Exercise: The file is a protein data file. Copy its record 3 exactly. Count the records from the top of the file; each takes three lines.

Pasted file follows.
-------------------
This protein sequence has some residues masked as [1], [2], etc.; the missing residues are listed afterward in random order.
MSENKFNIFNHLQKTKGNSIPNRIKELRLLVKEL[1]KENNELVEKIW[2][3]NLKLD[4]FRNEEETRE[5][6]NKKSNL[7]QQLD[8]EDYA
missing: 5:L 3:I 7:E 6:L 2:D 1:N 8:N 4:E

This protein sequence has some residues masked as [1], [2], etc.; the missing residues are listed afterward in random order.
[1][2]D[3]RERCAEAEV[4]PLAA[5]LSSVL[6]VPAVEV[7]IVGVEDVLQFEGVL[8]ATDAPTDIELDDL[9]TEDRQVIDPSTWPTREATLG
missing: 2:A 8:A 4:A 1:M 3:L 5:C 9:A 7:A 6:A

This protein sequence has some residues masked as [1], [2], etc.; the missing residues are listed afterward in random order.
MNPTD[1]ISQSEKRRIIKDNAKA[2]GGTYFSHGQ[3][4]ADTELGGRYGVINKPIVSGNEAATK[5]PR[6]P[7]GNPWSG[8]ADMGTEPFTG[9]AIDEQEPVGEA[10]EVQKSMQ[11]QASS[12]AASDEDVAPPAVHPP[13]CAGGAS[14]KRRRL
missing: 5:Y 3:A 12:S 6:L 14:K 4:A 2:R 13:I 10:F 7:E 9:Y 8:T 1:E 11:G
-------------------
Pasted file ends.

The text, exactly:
This protein sequence has some residues masked as [1], [2], etc.; the missing residues are listed afterward in random order.
MNPTD[1]ISQSEKRRIIKDNAKA[2]GGTYFSHGQ[3][4]ADTELGGRYGVINKPIVSGNEAATK[5]PR[6]P[7]GNPWSG[8]ADMGTEPFTG[9]AIDEQEPVGEA[10]EVQKSMQ[11]QASS[12]AASDEDVAPPAVHPP[13]CAGGAS[14]KRRRL
missing: 5:Y 3:A 12:S 6:L 14:K 4:A 2:R 13:I 10:F 7:E 9:Y 8:T 1:E 11:G